[Pt. I Proj.1] ~Research point 1.0: Renaissance madrigals

[Pt. I Proj.1] ~Research point 1.0: Renaissance madrigals

[Pt. I Proj.1] ~Research point 1.0: Renaissance madrigalsListen to these five madrigals composed around the turn of the Seventeenth Century.

Links to Listening Log Entries below;

Choose two to compare and contrast. Write around 200 words about your chosen composers in your learning log. With reference to the scores, write a further two hundred words comparing the styles and features of the compositions you choose.

Check the Renaissance Listening Log entries for full logs of the Madrigals listed above. See below for the two chosen composer comparison.


Claudio Monteverdi (Cremona, 1567 – Venice, 1643). Monteverdi’s motets were first published when he was 15 years old. A couple of years later he started publishing secular music, completing five books of madrigals before his opera Orfeo, in 1607. Orfeo is generally considered the first opera. Opera emerged in Florence around 1600 and started out as a re-imagining of ancient Greek drama. Monteverdi used this dramatic structure but emphasised the words and put emotions in the foreground. Opera was born and this ‘new’ genre can be seen as a forerunner of our modern concept of a song.

For a longer Monteverdi biography please go here.

Thomas Morley (1157-1602) was born in Norwich, where he began his career as a chorister at the local Cathedral. He left to study for a bachelor’s degree in music at Oxford. Once completed he moved to London and became the organist at St Paul’s. He studied under William Byrd and considered him somewhat of a mentor. Byrd’s influence is scarcely noticeable in Morley’s music who is primarily known for his 11 collections of ’catchy’ singable Italian influenced madrigals. He also wrote some sacred music and instrumental music for keyboards and for the English type of ensemble called ‘broken consort.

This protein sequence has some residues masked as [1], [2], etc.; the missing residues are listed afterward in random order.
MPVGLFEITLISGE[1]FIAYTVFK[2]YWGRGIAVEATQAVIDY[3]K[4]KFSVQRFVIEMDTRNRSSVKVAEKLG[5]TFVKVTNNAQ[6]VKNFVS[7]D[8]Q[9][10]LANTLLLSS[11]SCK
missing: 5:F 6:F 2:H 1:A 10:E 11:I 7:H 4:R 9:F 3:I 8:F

‘Ah, Dolente Partita’ is from Monteverdi’s fourth book of madrigals, published in 1603, making it and transitory piece between the old style ’prima prattica’(counterpoint in the style of Palestrina) and the ‘seconda prattica’(which broke with counterpoint rules of how to prepare a dissonance). Emphasising text became Monteverdi’s calling card. He used various compositional devises for word painting, expressing meaning and emotional content, describing a very painful separation from a lover. Opening with the quintos and quantos singing in unison, the intervals gradually widen to a minor second, minor third and then a major third during the words of ‘dolente partita’.

For a more extensive listening log entry for ‘Ah! Dolente partita‘ go to Listening Log section.

Thomas Morley published ’Now is the month of Maying’ in ‘First Book of Ballets to Five Voyces’ in 1595. It is in fact a ‘ballett’ designed to dance to, with a stereotypical ‘fa-la-la’ chorus and a strophic structure (rather than through-composed like a madrigal). It has a chordal/homophonic texture rather than favouring imitational polyphony. Although Morley uses some word painting techniques, the piece is much more ‘music driven’ than Monteverdi’s madrigal. The dance-y nature also makes it quicker and lighter and the textual subject matter is altogether cheerier, celebrating spring and frolicking, with very English ‘tongue in cheek’ sexual innuendoes.

For a more extensive listening log entry for Now is the month of Maying’ go to Listening Log section.